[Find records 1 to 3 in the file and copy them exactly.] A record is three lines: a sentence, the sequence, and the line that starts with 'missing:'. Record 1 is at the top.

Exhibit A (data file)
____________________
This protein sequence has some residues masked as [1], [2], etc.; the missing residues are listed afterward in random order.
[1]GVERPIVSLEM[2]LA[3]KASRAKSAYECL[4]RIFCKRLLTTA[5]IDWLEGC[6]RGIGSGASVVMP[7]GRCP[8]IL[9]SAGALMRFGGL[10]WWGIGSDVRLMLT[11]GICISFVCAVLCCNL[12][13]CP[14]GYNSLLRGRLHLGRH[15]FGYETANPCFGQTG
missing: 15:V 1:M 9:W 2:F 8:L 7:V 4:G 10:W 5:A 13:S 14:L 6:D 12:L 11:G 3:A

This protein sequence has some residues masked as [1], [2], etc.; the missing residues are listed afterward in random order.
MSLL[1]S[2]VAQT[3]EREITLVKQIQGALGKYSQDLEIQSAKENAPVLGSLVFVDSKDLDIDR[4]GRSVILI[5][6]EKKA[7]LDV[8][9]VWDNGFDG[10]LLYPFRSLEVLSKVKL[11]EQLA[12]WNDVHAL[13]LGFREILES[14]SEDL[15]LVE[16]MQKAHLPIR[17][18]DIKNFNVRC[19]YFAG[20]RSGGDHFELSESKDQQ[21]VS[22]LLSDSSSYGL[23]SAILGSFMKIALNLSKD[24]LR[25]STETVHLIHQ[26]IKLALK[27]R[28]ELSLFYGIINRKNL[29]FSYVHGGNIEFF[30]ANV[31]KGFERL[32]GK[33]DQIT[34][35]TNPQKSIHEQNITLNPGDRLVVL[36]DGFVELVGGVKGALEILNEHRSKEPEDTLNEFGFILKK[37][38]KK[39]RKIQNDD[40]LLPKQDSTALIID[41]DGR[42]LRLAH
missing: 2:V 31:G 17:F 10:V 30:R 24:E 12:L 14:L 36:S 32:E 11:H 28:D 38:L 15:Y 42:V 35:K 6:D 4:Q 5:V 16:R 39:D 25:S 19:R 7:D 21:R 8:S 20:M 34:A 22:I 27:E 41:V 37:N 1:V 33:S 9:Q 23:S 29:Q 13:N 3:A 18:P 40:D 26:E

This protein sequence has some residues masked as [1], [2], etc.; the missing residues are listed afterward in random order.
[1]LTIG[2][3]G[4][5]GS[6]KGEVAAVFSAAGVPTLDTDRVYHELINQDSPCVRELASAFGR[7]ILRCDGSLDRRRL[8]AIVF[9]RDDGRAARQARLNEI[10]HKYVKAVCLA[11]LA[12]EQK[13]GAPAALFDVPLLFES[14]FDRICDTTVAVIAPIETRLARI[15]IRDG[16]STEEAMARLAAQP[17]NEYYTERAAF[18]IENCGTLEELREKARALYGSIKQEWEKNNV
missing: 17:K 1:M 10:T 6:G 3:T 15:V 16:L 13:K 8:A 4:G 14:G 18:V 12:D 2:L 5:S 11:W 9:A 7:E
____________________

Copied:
This protein sequence has some residues masked as [1], [2], etc.; the missing residues are listed afterward in random order.
[1]GVERPIVSLEM[2]LA[3]KASRAKSAYECL[4]RIFCKRLLTTA[5]IDWLEGC[6]RGIGSGASVVMP[7]GRCP[8]IL[9]SAGALMRFGGL[10]WWGIGSDVRLMLT[11]GICISFVCAVLCCNL[12][13]CP[14]GYNSLLRGRLHLGRH[15]FGYETANPCFGQTG
missing: 15:V 1:M 9:W 2:F 8:L 7:V 4:G 10:W 5:A 13:S 14:L 6:D 12:L 11:G 3:A

This protein sequence has some residues masked as [1], [2], etc.; the missing residues are listed afterward in random order.
MSLL[1]S[2]VAQT[3]EREITLVKQIQGALGKYSQDLEIQSAKENAPVLGSLVFVDSKDLDIDR[4]GRSVILI[5][6]EKKA[7]LDV[8][9]VWDNGFDG[10]LLYPFRSLEVLSKVKL[11]EQLA[12]WNDVHAL[13]LGFREILES[14]SEDL[15]LVE[16]MQKAHLPIR[17][18]DIKNFNVRC[19]YFAG[20]RSGGDHFELSESKDQQ[21]VS[22]LLSDSSSYGL[23]SAILGSFMKIALNLSKD[24]LR[25]STETVHLIHQ[26]IKLALK[27]R[28]ELSLFYGIINRKNL[29]FSYVHGGNIEFF[30]ANV[31]KGFERL[32]GK[33]DQIT[34][35]TNPQKSIHEQNITLNPGDRLVVL[36]DGFVELVGGVKGALEILNEHRSKEPEDTLNEFGFILKK[37][38]KK[39]RKIQNDD[40]LLPKQDSTALIID[41]DGR[42]LRLAH
missing: 2:V 31:G 17:F 10:V 30:R 24:E 12:L 14:L 36:S 32:E 11:H 28:D 38:L 15:Y 42:V 35:K 6:D 4:Q 5:V 16:R 39:D 25:S 19:R 7:D 21:R 8:S 20:M 34:A 22:I 27:E 41:V 37:N 1:V 33:S 9:Q 23:S 29:Q 13:N 3:A 18:P 40:D 26:E

This protein sequence has some residues masked as [1], [2], etc.; the missing residues are listed afterward in random order.
[1]LTIG[2][3]G[4][5]GS[6]KGEVAAVFSAAGVPTLDTDRVYHELINQDSPCVRELASAFGR[7]ILRCDGSLDRRRL[8]AIVF[9]RDDGRAARQARLNEI[10]HKYVKAVCLA[11]LA[12]EQK[13]GAPAALFDVPLLFES[14]FDRICDTTVAVIAPIETRLARI[15]IRDG[16]STEEAMARLAAQP[17]NEYYTERAAF[18]IENCGTLEELREKARALYGSIKQEWEKNNV
missing: 17:K 1:M 10:T 6:G 3:T 15:V 16:L 13:K 8:A 4:G 14:G 18:V 12:D 2:L 5:S 11:W 9:A 7:E